Participants here took turns at presenting their interviewee to the double team. The idea is that presenting someone else’s skills takes humbleness out of the equation. It’s an awareness process to interview and be interviewed by someone, and to have a stranger sum up your skillbase after five minutes of conversation. Most people like opportunities to talk about themselves to an interested listener. This exercise brought about lively chat around the room, as the participants got to interact person to person. At the end of this exercise, the participants were aware of the tools they and their teammates had at their disposal, and this is a good starting-point for deciding on a solution model.

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How about a radio-newspaper? C 1 get the information out there? .. 2 to focus on that. ...This is ridicul this brainstorming thing is not a selecting ideas while you’re gen 5 lose out on a lot of ideas.

” Ideation

STAGE 3

BRAINSTORMING: POSSIBLE SOLUTION MODELS Important tasks for the facilitators: Making sure participants follow the seven rules for brainstorming. Trying to involve quiet team members by asking them directly what they think. Making sure participants verbalize their ideas to stimulate dialogue. Encouraging participants to write down the ideas, and to draw while talking.

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15

MINS

A variety of ideas were needed again. For the solution brainstorming, teams were advised to use the group’s skills as inspiration. The solution model could be anything from a policy, a business model, a campaign, a website, an app, a research program, a method, a technical solution, an event, an organization, or something completely different. The brainstorming again followed the seven rules of brainstorming (see page 15).


Cause I’m thinking how can we ..What do we need? We need 3 lous! ...‘You’re not being fair, 4 about saying ‘no’ ...If you start nerating ideas, you’re going to Participant from team 1 Second participant from team 1 3 One participant to two others discussing an idea. 4 The reply to the above. 5 Henrik Chulu, Main facilitator. 1 2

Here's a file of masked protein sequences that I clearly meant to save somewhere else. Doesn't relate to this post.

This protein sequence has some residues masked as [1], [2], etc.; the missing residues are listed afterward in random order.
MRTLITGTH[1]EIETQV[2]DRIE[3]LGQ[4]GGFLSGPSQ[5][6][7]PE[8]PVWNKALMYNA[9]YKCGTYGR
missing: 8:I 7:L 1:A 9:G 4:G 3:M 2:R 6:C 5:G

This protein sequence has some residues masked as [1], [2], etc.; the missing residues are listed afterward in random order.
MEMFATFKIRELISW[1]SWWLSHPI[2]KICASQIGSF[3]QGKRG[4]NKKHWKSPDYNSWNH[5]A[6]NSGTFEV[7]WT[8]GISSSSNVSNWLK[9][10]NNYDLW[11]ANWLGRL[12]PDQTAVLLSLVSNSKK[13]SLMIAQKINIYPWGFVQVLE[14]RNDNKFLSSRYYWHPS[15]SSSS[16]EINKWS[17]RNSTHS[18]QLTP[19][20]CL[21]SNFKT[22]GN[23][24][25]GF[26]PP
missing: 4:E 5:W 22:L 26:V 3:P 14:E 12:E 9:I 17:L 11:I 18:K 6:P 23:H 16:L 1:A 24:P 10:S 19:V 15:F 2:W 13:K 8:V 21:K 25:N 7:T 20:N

SELECTION: CHOOSING THE MODEL TO WORK ON Important tasks for the facilitators: Encouraging teams to focus on criteria in an objective way, and not be colored too much by a favorite solution model. Helping teams sort their solution models by how many of the criteria the model lives up to, by making a matrix for placing the ideas. Helping groups overcome disagreements over which criteria are most important by reflecting with them and summing up the different point of views.

30

MINS

The groups were once again instructed to agree on a set of criteria to select their solution model. Examples of criteria were that ‘the model must fit their disciplinary toolbox’; ‘It must be achievable within a reasonable time scale’; ‘it must be utopian and technically feasible’. The groups were to sort their problems according to their criteria, and finally agree on a solution-model to develop, write it down and clear the table. Some of the groups were drawing while discussing. Some seemed to already have decided on a solution model that they wanted to use, and were adapting the criteria to the solution.

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Stage 3: Ideation

?

+

!

=

OUTLINE NARRATIVE SCENARIOS: A VISUAL STORY IN THREE ACTS In this exercise the teams draw a cartoon in three panels, of how their model helps to solve the problem they have selected. It also starts the teams truly thinking in visual terms.

Important tasks for the facilitators in this exercise:

Panel one shows the problem. Panel two shows the team’s solution. Panel three shows the consequence of their solution.

Helping sort the ideas by criteria, for instance by outlining a matrix for putting the post-its according to how many criteria they live up to.

If possible, the teams are encouraged to incorporate the stakeholders as well as their toolbox into the narrative.

Reminding groups to try not to tailor the criteria to their “problem-darling”.

If time allows it, a fourth panel can be drawn which shows what will happen if nothing is done about the problem.

Helping negotiate differences of opinion through stimulating constructive dialogue. Keeping the time.

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“The creative and visual aspect of making a model was good for reflecting on the solution. You’re building it, but at the same time you’re kind of rethinking the solution again and again and again: ‘does it really show how it’s supposed to work?’ And so you’re really rethinking the idea just because you’re trying to visualize it. And then the time-constraint made it a little bit more fun.” - Jan Zumbach, team 5.